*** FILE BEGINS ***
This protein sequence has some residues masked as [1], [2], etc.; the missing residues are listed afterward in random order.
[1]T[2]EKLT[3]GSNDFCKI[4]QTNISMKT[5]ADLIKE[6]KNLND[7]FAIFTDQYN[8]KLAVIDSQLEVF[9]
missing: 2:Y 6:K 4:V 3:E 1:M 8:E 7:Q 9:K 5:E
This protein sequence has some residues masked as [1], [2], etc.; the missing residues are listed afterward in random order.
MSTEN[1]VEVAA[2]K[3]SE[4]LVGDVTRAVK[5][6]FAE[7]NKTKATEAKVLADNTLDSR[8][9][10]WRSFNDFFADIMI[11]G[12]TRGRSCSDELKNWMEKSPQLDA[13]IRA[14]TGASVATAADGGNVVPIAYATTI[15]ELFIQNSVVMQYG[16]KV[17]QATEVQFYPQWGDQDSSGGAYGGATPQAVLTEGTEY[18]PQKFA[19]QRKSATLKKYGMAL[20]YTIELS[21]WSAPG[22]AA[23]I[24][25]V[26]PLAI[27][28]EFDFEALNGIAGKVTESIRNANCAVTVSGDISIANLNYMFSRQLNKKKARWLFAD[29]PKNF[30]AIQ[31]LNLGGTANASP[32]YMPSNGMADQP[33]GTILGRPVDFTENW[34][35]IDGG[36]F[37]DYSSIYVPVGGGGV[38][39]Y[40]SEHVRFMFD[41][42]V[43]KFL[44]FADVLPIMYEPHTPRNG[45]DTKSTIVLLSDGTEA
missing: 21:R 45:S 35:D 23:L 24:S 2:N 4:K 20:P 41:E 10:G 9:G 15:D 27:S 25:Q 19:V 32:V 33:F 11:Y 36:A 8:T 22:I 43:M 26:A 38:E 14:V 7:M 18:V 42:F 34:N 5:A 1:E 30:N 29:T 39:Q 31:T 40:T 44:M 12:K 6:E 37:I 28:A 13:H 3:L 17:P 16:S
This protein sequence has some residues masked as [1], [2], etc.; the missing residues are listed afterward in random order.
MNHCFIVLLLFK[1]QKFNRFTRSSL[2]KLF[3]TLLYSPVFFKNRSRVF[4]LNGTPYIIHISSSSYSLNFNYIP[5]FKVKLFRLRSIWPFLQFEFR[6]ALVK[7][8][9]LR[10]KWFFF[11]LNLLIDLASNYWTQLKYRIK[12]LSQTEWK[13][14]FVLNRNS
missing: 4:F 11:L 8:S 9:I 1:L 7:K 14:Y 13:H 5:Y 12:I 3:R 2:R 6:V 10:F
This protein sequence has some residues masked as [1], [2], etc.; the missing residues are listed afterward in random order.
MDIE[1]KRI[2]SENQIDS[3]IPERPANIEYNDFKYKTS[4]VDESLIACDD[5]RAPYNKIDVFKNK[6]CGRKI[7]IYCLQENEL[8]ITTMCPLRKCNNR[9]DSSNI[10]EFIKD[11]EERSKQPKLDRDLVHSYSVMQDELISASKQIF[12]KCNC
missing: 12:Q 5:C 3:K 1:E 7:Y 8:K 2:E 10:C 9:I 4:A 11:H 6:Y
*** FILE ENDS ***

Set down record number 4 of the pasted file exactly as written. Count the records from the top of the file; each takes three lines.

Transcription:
This protein sequence has some residues masked as [1], [2], etc.; the missing residues are listed afterward in random order.
MDIE[1]KRI[2]SENQIDS[3]IPERPANIEYNDFKYKTS[4]VDESLIACDD[5]RAPYNKIDVFKNK[6]CGRKI[7]IYCLQENEL[8]ITTMCPLRKCNNR[9]DSSNI[10]EFIKD[11]EERSKQPKLDRDLVHSYSVMQDELISASKQIF[12]KCNC
missing: 12:Q 5:C 3:K 1:E 7:Y 8:K 2:E 10:C 9:I 4:A 11:H 6:Y